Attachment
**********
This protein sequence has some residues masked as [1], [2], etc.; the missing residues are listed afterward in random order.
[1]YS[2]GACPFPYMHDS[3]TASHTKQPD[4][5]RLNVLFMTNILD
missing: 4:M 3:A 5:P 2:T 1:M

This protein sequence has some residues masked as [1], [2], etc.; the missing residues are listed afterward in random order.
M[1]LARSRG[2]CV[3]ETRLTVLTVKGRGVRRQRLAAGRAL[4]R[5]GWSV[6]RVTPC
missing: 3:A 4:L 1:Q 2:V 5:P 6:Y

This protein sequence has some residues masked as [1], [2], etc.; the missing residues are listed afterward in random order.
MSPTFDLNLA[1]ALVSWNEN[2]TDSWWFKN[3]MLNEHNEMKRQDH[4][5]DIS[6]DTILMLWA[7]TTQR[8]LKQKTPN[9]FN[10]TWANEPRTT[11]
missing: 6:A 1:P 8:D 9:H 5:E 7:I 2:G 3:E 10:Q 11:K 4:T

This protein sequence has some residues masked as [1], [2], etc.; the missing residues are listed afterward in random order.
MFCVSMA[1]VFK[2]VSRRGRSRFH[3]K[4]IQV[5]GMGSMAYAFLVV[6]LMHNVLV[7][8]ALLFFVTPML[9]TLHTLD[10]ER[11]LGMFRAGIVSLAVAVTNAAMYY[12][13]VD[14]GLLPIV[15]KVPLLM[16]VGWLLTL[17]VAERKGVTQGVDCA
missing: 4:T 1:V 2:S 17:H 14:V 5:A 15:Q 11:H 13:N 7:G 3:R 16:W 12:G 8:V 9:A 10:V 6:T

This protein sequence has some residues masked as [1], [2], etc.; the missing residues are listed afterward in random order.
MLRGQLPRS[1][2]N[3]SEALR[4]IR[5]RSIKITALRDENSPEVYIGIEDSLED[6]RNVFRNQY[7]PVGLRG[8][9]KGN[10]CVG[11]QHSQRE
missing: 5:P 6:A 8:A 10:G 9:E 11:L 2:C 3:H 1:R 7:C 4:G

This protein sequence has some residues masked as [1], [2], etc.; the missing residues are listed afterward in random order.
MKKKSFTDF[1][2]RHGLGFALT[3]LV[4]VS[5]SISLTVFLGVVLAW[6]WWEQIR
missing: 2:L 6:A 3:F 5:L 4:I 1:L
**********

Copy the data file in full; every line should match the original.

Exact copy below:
This protein sequence has some residues masked as [1], [2], etc.; the missing residues are listed afterward in random order.
[1]YS[2]GACPFPYMHDS[3]TASHTKQPD[4][5]RLNVLFMTNILD
missing: 4:M 3:A 5:P 2:T 1:M

This protein sequence has some residues masked as [1], [2], etc.; the missing residues are listed afterward in random order.
M[1]LARSRG[2]CV[3]ETRLTVLTVKGRGVRRQRLAAGRAL[4]R[5]GWSV[6]RVTPC
missing: 3:A 4:L 1:Q 2:V 5:P 6:Y

This protein sequence has some residues masked as [1], [2], etc.; the missing residues are listed afterward in random order.
MSPTFDLNLA[1]ALVSWNEN[2]TDSWWFKN[3]MLNEHNEMKRQDH[4][5]DIS[6]DTILMLWA[7]TTQR[8]LKQKTPN[9]FN[10]TWANEPRTT[11]
missing: 6:A 1:P 8:D 9:H 5:E 7:I 2:G 3:E 10:Q 11:K 4:T

This protein sequence has some residues masked as [1], [2], etc.; the missing residues are listed afterward in random order.
MFCVSMA[1]VFK[2]VSRRGRSRFH[3]K[4]IQV[5]GMGSMAYAFLVV[6]LMHNVLV[7][8]ALLFFVTPML[9]TLHTLD[10]ER[11]LGMFRAGIVSLAVAVTNAAMYY[12][13]VD[14]GLLPIV[15]KVPLLM[16]VGWLLTL[17]VAERKGVTQGVDCA
missing: 4:T 1:V 2:S 17:H 14:V 5:A 15:Q 11:H 13:N 7:G 3:R 16:W 12:G 8:V 9:A 10:V 6:T

This protein sequence has some residues masked as [1], [2], etc.; the missing residues are listed afterward in random order.
MLRGQLPRS[1][2]N[3]SEALR[4]IR[5]RSIKITALRDENSPEVYIGIEDSLED[6]RNVFRNQY[7]PVGLRG[8][9]KGN[10]CVG[11]QHSQRE
missing: 5:P 6:A 8:A 10:G 9:E 11:L 2:C 3:H 1:R 7:C 4:G

This protein sequence has some residues masked as [1], [2], etc.; the missing residues are listed afterward in random order.
MKKKSFTDF[1][2]RHGLGFALT[3]LV[4]VS[5]SISLTVFLGVVLAW[6]WWEQIR
missing: 2:L 6:A 3:F 5:L 4:I 1:L